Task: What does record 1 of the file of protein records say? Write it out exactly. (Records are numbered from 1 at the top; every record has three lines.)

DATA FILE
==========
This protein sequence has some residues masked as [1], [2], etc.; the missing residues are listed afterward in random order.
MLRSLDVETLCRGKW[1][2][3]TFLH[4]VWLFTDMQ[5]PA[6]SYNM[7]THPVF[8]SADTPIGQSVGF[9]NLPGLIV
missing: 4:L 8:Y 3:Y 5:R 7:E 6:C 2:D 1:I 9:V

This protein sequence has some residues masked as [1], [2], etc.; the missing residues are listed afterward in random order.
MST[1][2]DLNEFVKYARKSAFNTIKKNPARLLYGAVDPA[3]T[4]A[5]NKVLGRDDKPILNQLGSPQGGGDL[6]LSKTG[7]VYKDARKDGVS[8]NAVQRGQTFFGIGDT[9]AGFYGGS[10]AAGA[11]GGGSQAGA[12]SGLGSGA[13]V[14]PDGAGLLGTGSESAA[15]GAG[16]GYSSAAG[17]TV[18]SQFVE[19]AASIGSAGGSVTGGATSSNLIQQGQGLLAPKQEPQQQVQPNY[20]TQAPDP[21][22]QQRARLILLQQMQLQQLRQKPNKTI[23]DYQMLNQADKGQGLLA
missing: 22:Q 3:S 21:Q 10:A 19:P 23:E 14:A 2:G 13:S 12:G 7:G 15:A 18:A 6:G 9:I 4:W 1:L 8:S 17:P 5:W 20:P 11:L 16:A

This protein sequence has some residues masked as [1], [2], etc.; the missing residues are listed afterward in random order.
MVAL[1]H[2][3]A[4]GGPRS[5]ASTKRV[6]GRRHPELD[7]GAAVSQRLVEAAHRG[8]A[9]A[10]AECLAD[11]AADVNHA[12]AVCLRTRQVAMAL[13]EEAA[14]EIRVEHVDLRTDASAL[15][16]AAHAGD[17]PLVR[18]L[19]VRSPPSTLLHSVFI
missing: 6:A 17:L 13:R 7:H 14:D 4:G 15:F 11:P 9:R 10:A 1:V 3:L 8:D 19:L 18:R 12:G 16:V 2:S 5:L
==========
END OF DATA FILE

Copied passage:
This protein sequence has some residues masked as [1], [2], etc.; the missing residues are listed afterward in random order.
MLRSLDVETLCRGKW[1][2][3]TFLH[4]VWLFTDMQ[5]PA[6]SYNM[7]THPVF[8]SADTPIGQSVGF[9]NLPGLIV
missing: 4:L 8:Y 3:Y 5:R 7:E 6:C 2:D 1:I 9:V